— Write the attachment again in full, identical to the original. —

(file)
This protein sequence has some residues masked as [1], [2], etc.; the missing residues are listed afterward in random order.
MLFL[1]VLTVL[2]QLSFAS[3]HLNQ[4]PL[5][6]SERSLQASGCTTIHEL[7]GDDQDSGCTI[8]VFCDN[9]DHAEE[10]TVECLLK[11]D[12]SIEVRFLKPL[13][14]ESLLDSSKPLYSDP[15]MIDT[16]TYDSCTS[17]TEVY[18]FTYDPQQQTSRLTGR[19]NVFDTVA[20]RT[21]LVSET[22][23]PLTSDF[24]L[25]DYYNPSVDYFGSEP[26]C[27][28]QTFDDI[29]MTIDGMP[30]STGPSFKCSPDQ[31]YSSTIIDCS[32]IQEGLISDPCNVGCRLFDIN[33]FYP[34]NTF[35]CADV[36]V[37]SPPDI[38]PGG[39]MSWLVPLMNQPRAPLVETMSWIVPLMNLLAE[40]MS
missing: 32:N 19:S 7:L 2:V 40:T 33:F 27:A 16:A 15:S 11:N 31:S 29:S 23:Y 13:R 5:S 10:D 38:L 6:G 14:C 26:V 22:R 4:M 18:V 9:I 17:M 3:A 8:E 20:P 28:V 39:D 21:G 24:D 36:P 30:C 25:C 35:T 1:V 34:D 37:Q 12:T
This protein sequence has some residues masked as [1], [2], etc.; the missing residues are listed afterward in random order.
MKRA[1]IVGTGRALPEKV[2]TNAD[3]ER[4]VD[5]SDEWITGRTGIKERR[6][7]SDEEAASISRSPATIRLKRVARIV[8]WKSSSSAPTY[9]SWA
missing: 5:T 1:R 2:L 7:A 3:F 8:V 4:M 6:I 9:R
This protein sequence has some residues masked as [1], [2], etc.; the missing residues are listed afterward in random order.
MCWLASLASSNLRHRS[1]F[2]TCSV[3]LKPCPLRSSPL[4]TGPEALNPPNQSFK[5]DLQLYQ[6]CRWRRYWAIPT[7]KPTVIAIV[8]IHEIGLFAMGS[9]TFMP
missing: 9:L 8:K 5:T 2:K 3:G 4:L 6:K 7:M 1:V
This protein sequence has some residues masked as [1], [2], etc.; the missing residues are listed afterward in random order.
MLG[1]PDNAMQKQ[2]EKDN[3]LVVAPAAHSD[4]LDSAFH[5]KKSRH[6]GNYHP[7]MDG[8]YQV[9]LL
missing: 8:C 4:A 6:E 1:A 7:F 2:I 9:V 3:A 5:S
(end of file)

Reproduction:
This protein sequence has some residues masked as [1], [2], etc.; the missing residues are listed afterward in random order.
MLFL[1]VLTVL[2]QLSFAS[3]HLNQ[4]PL[5][6]SERSLQASGCTTIHEL[7]GDDQDSGCTI[8]VFCDN[9]DHAEE[10]TVECLLK[11]D[12]SIEVRFLKPL[13][14]ESLLDSSKPLYSDP[15]MIDT[16]TYDSCTS[17]TEVY[18]FTYDPQQQTSRLTGR[19]NVFDTVA[20]RT[21]LVSET[22][23]PLTSDF[24]L[25]DYYNPSVDYFGSEP[26]C[27][28]QTFDDI[29]MTIDGMP[30]STGPSFKCSPDQ[31]YSSTIIDCS[32]IQEGLISDPCNVGCRLFDIN[33]FYP[34]NTF[35]CADV[36]V[37]SPPDI[38]PGG[39]MSWLVPLMNQPRAPLVETMSWIVPLMNLLAE[40]MS
missing: 32:N 19:S 7:L 2:V 40:T 33:F 27:A 16:A 15:S 11:N 31:S 29:S 23:Y 13:R 5:S 10:D 38:L 6:G 14:C 26:V 22:R 4:M 18:V 9:I 17:M 3:A 8:E 20:P 28:V 39:D 21:G 24:D 36:P 30:C 25:C 35:T 1:V 34:D 37:Q 12:T
This protein sequence has some residues masked as [1], [2], etc.; the missing residues are listed afterward in random order.
MKRA[1]IVGTGRALPEKV[2]TNAD[3]ER[4]VD[5]SDEWITGRTGIKERR[6][7]SDEEAASISRSPATIRLKRVARIV[8]WKSSSSAPTY[9]SWA
missing: 5:T 1:R 2:L 7:A 3:F 8:V 4:M 6:I 9:R
This protein sequence has some residues masked as [1], [2], etc.; the missing residues are listed afterward in random order.
MCWLASLASSNLRHRS[1]F[2]TCSV[3]LKPCPLRSSPL[4]TGPEALNPPNQSFK[5]DLQLYQ[6]CRWRRYWAIPT[7]KPTVIAIV[8]IHEIGLFAMGS[9]TFMP
missing: 9:L 8:K 5:T 2:K 3:G 4:L 6:K 7:M 1:V
This protein sequence has some residues masked as [1], [2], etc.; the missing residues are listed afterward in random order.
MLG[1]PDNAMQKQ[2]EKDN[3]LVVAPAAHSD[4]LDSAFH[5]KKSRH[6]GNYHP[7]MDG[8]YQV[9]LL
missing: 8:C 4:A 6:E 1:A 7:F 2:I 9:V 3:A 5:S